10. 4 out of 5

    Josh Paul

    As a few other people have noted this book is not an exhaustive history of cotton, but something closer to a series of closely connected essays on the plant. The book focuses heavily on the United States. While I generally found Cotton interesting, and Yafa's style engaging, I had two (fairly minor) issues with the book. The first is that he has a few tangents that are not really related to the main theme of the book. For instance he dedicates a fair amount of space to giving an overview of the As a few other people have noted this book is not an exhaustive history of cotton, but something closer to a series of closely connected essays on the plant. The book focuses heavily on the United States. While I generally found Cotton interesting, and Yafa's style engaging, I had two (fairly minor) issues with the book. The first is that he has a few tangents that are not really related to the main theme of the book. For instance he dedicates a fair amount of space to giving an overview of the history of the Blues. His justification is basically that there are some blues songs about Boll Weevils, and some blues musicians grew up on cotton farms... Yeah... The section was interesting enough but there was no real reason for it to be in this book. The second thing that bothered me was that (I believe) Yafa occasionally overplays his hand with regard to the importance of cotton in shaping historical events. I can't really criticize him strongly for this though, as this is a vice that nearly all biographical based histories are prone to.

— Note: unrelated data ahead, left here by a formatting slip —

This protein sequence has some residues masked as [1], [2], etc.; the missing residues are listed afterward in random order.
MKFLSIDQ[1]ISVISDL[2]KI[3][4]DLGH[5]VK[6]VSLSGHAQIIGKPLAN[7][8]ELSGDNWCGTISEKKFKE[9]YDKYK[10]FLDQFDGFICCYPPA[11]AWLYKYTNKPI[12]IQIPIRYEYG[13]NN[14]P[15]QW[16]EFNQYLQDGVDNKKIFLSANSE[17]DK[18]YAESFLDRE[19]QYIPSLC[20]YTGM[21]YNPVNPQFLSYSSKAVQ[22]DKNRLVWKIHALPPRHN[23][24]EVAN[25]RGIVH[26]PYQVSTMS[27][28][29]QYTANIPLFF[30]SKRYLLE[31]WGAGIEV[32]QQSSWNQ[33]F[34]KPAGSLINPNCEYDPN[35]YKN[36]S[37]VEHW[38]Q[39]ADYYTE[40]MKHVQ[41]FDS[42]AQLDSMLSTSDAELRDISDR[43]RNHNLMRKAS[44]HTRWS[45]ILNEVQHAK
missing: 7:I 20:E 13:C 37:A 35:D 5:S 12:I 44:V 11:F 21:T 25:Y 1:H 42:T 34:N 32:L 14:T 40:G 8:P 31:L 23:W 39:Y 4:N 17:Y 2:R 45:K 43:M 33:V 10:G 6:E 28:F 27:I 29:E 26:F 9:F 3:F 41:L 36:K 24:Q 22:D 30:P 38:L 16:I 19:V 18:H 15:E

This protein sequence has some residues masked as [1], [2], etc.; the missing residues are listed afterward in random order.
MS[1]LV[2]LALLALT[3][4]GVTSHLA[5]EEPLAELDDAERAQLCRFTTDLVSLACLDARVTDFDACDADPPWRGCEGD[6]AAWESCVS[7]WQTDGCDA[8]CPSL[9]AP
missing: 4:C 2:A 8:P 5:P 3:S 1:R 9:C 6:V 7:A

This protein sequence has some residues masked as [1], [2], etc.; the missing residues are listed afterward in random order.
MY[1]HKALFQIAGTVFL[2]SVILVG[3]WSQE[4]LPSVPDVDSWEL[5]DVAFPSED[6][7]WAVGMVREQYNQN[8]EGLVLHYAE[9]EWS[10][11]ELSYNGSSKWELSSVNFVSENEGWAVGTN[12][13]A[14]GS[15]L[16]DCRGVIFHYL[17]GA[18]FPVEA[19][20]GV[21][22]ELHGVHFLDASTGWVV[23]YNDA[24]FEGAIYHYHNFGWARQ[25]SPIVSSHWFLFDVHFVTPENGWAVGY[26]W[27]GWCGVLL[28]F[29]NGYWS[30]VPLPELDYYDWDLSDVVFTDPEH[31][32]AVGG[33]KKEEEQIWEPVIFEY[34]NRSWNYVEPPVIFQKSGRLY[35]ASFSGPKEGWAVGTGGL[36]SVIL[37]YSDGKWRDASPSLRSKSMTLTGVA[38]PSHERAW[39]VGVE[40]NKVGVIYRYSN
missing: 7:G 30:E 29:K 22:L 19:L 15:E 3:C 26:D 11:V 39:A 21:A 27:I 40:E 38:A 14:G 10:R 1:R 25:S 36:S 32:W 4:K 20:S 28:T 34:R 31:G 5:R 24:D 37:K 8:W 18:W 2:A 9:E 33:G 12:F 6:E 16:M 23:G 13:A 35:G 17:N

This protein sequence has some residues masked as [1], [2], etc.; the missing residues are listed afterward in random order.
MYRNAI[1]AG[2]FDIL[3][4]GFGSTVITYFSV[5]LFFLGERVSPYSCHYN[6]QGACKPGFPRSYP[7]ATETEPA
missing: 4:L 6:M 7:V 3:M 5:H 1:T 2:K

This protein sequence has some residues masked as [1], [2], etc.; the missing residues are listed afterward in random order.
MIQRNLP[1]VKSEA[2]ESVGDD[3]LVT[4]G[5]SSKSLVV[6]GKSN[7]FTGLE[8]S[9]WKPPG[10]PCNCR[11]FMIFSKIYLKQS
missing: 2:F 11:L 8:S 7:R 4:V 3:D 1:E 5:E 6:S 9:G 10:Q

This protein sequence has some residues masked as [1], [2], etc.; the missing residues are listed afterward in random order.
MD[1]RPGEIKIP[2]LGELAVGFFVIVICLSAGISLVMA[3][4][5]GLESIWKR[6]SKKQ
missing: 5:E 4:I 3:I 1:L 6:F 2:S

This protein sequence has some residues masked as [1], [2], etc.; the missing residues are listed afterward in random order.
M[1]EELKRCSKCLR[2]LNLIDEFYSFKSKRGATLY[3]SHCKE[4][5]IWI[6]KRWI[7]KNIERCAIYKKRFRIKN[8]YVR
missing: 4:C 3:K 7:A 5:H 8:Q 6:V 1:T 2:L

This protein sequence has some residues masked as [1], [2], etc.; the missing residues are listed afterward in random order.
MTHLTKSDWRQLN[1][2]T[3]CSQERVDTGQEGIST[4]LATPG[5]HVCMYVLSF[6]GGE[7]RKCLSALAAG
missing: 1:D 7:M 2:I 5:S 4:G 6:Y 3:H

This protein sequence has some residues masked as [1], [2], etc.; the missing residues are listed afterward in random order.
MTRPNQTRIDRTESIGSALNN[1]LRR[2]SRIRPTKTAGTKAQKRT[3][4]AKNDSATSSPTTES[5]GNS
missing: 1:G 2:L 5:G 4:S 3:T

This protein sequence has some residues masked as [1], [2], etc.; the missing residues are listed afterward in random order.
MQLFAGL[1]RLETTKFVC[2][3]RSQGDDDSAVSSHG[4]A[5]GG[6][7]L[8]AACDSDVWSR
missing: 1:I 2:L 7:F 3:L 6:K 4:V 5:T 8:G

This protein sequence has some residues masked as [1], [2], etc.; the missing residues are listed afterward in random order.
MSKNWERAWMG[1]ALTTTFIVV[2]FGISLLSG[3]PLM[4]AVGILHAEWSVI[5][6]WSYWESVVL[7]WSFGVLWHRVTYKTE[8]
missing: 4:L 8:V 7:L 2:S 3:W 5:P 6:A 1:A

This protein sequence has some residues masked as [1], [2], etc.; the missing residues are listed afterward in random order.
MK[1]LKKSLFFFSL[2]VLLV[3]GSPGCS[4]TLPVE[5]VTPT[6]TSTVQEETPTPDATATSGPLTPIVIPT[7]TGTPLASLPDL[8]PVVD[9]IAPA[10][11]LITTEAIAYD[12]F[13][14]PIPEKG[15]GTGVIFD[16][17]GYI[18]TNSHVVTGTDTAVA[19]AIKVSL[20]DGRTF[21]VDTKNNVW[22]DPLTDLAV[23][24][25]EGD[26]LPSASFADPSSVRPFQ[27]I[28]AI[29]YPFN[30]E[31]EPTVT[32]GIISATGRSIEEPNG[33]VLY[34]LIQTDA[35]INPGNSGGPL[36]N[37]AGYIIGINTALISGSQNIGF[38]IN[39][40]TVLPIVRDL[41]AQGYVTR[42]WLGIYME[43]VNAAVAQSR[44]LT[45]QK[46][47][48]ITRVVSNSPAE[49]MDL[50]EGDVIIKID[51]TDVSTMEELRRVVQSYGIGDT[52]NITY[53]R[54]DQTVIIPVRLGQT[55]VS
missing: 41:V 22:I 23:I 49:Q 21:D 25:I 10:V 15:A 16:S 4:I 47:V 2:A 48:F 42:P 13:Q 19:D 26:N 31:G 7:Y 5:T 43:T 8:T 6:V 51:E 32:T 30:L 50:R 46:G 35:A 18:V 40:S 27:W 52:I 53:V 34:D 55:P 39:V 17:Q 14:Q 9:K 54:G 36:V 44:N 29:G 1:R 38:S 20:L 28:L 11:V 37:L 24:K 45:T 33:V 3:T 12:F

11. 5 out of 5

    Jrobertus